As you might expect you cannot assign primitives to objects or vice versa. This includes the wrapper classes for primitives. Thus the following would be illegal

int j=0; 
Integer k = new Integer(99); 
j=k; //Illegal assignment of an object to a primitive

An important difference between assigning objects and primitives is that primitives are checked at compile time whereas objects are checked at runtime. This will be covered later as it can have important implications when an object is not fully resolved at compile time.

You can, of course, perform a cast to force a variable to fit into a narrower data type. This is often not advisable as you will loose precision, but if you really want enough rope, Java uses the C/C++ convention of enclosing the data type with parenthesis i.e. (), thus the following code will compile and run

public class Mc{ 
public static void main(String argv[]){ 
    byte b=0;  
    int i = 5000;  
    b = (byte) i;  

The output is

Possibly not what would be required.

Assigning object references of different types

When assigning one object reference to another the general rule is that you can assign up the inheritance tree but not down. You can think of this as follows. If you assign an instance of Child to Base, Java knows what methods will be in the Child class. However a child may have additional methods to its base class. You can force the issue by using a cast operation.

Object references can be assigned up the hierarchy from Child to Base.

The following example illustrates how you can cast an object reference up the hierarchy

class Base{}
public class ObRef extends Base{
public static void main(String argv[]){
        ObRef o = new ObRef();
        Base b = new Base();
        b=o;//This will compile OK
        /*o=b;         This would cause an error indicating
                an explicit cast is needed to cast Base 
                to ObRef */

The bit shifting operators

I hate bit the whole business of bit shifting. It requires filling your brain with a non intuitive capability that an infinitesimally small number of programmers will ever use. But that's all the more reason to learn it especially for the exam as you probably won't learn it via any other means. This objective could do with a whole bunch of warning or banana skin icons, so if anyone has any good ones send them to me. The results can be surprising, particularly on negative numbers.

To understand it you have to be fairly fluent in at thinking in binary, ie knowing the value of the bit at each position i.e.

32, 16, 8, 4, 2, 1

If you are from a C/C++ background you can take slight comfort from the fact that the meaning of the right shift operator in Java is less ambiguous than in C/C++. In C/C++ the right shift could be signed or unsigned depending on the compiler implementation. If you are from a Visual Basic background, welcome to programming at a lower level.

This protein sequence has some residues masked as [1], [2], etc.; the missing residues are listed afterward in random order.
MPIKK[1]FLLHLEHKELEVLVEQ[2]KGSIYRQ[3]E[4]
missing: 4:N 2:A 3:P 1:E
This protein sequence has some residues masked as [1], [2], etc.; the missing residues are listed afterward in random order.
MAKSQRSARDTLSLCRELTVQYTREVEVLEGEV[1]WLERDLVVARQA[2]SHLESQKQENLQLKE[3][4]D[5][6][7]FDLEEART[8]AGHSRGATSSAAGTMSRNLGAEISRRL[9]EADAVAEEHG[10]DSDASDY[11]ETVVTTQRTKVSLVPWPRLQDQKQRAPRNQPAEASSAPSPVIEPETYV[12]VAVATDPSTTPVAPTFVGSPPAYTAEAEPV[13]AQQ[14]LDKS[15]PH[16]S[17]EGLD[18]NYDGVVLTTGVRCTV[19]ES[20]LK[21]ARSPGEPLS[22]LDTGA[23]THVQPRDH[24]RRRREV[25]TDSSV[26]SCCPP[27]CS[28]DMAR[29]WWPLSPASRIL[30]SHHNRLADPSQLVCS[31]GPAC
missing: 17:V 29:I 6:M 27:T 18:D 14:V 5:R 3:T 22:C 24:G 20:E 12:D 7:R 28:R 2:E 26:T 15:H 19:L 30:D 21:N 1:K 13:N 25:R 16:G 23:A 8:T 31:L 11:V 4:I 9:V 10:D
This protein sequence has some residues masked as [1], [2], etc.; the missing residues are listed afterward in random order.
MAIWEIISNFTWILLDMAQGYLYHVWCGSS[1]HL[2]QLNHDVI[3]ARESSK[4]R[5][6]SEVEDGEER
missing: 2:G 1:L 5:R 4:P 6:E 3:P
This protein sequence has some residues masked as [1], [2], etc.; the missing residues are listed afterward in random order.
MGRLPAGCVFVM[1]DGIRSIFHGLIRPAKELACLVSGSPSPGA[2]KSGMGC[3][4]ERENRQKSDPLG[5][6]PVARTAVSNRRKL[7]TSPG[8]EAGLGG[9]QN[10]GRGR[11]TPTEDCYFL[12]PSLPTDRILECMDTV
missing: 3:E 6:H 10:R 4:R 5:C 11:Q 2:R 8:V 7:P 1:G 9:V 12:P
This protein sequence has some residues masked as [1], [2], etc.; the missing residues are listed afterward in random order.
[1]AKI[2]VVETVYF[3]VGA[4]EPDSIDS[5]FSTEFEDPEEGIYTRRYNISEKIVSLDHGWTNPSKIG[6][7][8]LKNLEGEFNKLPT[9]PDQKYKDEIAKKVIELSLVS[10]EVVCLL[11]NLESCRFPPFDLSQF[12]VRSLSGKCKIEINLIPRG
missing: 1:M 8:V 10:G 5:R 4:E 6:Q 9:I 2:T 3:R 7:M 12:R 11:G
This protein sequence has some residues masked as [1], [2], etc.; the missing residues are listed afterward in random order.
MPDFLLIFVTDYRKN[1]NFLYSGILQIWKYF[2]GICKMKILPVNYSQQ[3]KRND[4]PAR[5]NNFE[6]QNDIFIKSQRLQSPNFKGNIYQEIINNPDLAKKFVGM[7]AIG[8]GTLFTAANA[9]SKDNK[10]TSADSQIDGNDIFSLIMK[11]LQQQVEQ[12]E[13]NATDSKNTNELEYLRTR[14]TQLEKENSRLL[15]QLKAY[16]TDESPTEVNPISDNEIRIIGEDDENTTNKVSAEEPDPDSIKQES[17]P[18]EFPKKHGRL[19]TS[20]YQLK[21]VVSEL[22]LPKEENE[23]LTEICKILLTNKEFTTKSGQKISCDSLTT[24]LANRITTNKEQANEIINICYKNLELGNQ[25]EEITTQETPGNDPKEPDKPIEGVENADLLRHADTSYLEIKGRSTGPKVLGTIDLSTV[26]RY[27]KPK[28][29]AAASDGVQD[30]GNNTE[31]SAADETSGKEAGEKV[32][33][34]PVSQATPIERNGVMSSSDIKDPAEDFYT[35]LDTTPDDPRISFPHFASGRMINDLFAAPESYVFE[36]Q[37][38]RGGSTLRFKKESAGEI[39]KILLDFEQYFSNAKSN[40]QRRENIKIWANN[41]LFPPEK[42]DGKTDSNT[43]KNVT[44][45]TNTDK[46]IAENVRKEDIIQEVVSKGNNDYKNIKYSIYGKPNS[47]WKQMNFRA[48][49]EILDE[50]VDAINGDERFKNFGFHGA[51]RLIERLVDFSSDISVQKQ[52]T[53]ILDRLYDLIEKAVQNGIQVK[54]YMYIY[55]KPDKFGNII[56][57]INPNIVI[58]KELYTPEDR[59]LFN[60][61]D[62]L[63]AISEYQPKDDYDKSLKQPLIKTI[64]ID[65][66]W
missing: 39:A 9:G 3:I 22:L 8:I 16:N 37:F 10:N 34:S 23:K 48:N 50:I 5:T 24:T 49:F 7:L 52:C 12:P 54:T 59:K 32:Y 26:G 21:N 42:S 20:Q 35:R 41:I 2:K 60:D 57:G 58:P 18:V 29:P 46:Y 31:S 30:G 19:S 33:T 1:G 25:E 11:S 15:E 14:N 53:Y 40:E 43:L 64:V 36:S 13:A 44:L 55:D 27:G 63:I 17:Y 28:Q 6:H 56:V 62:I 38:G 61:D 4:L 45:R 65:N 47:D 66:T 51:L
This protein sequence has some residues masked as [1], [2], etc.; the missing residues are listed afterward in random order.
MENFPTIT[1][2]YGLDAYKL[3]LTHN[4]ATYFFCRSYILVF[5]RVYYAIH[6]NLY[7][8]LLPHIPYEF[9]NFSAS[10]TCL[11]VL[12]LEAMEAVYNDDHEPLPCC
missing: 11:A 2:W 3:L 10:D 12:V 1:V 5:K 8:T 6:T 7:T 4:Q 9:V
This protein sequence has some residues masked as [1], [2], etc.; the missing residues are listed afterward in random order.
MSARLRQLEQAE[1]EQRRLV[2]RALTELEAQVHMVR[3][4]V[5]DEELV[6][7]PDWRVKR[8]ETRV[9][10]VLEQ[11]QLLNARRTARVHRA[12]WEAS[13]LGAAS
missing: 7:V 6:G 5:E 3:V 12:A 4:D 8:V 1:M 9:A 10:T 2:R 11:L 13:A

Note that the objective only asks you to understand the results of applying these operators to int values. This is handy as applying the operators to a byte or short, particularly if negative, can have some very unexpected results.

Signed shifting << and >>

The left and right shift operators move the bit pattern to the left or right and leave the sign bit alone.

For positive numbers the results are fairly predictable. Thus the signed shift of the positive number gives the following results

int x = 14; 
int y = 0; 
y = x >>2; 


Outputs 3, one bit is lost and falls off the right hand side

int x = 14; 
int y = 0; 
y = x <<2; 

Outputs 56

So what do you expect to get when you right shift a negative number? You might expect the same result as right shifting a positive number except that the result keeps the negative sign. If we shift 4 places, what actually happens is that the spaces, left moving the other bits across, take on the value of the most significant bit (i.e. the sign bit). The effect of this is that each shift still divides a minus number by two. This sounds like it will be easy enough to understand until you realise the implication of twos complement storage of binary numbers.

Twos complement works a little like a physical odomenter on a cars clock. Imagine you wind back to zero and then go below zero into the negative numbers. The first number you get to will not be one, but one below the biggest number you can represent with all the available wheels. If this sounds rather unlikely fire up the windows calculator, put it into scientific mode, enter a minus number and then switch to binary mode. This will display the bit pattern for the number you just entered.